Inflation in Sri Lanka will peak at around 70% in the next two months before starting to ease in September this year, according to central bank governor Nandalal Weerasinghe.
The national consumer price index rose 45.3% year-on-year in May – a sharp increase compared to 33.8% in April, according to government data. Food inflation also rose, jumping 58% year-on-year in May compared with 45.1% in April, the data showed.
Maintained that his calculations had factored in an “adjustment” to higher energy prices, the Governor of the Central Bank of Sri Lanka told CNBC’s “Street Signs Asia” on Thursday that the country is eligible for an “Extended Fund Facility” from the International Monetary Fund of $3 billion over three years.
The EFF was created to help countries with serious payment imbalances.
Sri Lanka is in the midst of an economic crisis, the worst since independence in 1948.
After defaulting on its foreign debt, the country now faces fuel shortages and social unrest as angry protesters stormed the presidential palace last week. President Gotabaya Rajapaksa fled the country after being forced to resign, paving the way for Ranil Wickremesinghe to be elected president.
Protesters who stormed Sri Lanka’s presidential palace in Colombo earlier this month will have to deal with inflation reaching 70% before it subsides later this year, according to the country’s central bank governor.
– | Afp | Getty Images
When the IMF begins disbursing money under what will be Sri Lanka’s 17th IMF program, other institutions such as the World Bank and the Asian Development Bank will supplement those funds with another $4 billion, according to the central bank governor.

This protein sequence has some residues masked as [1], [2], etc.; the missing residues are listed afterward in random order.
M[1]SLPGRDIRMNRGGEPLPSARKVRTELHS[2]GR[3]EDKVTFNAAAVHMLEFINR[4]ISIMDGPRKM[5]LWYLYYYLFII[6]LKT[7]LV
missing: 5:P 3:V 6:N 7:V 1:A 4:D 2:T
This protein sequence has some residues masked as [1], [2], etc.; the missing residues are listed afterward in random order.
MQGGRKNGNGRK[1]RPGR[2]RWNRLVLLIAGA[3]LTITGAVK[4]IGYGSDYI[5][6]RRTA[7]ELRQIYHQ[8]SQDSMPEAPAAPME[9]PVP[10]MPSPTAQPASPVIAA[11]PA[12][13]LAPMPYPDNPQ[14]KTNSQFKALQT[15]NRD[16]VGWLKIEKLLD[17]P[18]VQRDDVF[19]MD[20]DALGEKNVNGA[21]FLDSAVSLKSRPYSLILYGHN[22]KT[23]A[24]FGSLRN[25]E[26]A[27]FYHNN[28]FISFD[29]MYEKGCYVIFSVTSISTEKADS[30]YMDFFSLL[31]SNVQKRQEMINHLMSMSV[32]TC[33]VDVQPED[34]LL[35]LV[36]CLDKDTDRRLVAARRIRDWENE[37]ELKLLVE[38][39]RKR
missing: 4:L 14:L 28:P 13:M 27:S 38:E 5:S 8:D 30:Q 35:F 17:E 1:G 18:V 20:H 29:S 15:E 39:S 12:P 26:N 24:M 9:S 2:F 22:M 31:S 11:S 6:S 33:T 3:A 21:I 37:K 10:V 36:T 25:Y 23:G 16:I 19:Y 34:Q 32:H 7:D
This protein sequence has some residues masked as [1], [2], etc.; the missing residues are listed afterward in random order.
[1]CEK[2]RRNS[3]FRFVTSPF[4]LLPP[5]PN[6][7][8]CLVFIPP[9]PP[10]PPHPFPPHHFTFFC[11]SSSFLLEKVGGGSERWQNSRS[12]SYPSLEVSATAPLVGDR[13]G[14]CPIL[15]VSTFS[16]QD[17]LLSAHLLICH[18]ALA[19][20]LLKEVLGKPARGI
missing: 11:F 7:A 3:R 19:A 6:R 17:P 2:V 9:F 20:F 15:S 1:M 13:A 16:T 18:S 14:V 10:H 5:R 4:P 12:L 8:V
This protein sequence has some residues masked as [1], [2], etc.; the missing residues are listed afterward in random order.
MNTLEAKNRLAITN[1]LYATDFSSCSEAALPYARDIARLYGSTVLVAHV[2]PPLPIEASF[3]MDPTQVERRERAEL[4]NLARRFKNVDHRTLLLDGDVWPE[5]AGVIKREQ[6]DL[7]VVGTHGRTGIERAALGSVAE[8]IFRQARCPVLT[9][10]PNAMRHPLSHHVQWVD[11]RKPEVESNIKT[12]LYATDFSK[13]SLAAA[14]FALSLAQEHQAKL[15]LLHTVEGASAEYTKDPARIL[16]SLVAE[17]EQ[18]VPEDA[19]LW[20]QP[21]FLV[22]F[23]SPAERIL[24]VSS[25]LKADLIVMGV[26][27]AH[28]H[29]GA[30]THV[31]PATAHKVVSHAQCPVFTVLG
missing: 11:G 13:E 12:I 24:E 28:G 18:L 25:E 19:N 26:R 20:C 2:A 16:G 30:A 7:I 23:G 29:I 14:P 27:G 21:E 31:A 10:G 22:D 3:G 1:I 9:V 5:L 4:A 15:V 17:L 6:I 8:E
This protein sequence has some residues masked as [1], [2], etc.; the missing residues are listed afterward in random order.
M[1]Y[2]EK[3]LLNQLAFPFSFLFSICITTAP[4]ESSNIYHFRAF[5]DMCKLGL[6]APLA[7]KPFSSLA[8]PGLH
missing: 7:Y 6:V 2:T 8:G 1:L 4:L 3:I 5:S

He said the current economic crisis is an opportunity for Sri Lankan authorities to learn from past mistakes and not reverse reforms when the IMF program ends.
“Only when [program] is over, we have seen the authorities move back and reverse good policy,” he said.
“This is, for me, an opportunity for… the authorities to learn a lesson and move in the right direction, even beyond the IMF program. That is the key for us to manage this economy on a sustainable basis,” the central banker said .
He admitted that while it is important to have a social safety net in place for the poor and disaffected, he said the root cause of the current economic crisis lies in decades of fiscal mismanagement.
“[The] the government has run large fiscal deficits of around 8% to 9% for long periods,” he said. “As a result, we have … a very high level of public debt [which] has become unsustainable.”
A reform-friendly president
Weerasinghe is optimistic that reforms will be implemented under Wickremesinghe, who was elected as the new president on Wednesday. He described him as a “strong supporter” of economic reforms, pointing out that the new president had been involved in negotiations with the IMF.
“I hope that this commitment will continue… the sooner the better, so that we can reduce the time of the pain we are experiencing now,” he said.
The central banker predicted that the problem of low foreign reserves will continue for “the next few months” until an agreement is reached with the IMF. He also said that Sri Lanka is negotiating credit lines with several friendly countries such as India, Japan, China and Bangladesh, among others.
However, he dismissed reports that Sri Lanka had fallen into a “Chinese debt trap”.
China has financed major infrastructure development in Sri Lanka, providing loans over the past decade on terms often described as opaque by some observers. In an oft-cited example, Sri Lanka was forced to lease the Hambantota port to a Chinese company for 99 years after failing to make repayments.
“I don’t agree with the concept…[of] be captured by China,” the banker said, adding that China has “invested and helped” Sri Lanka for a long time. “That’s why we have some debt with China.”
He insisted that these projects were “very good” and have “tremendous potential.”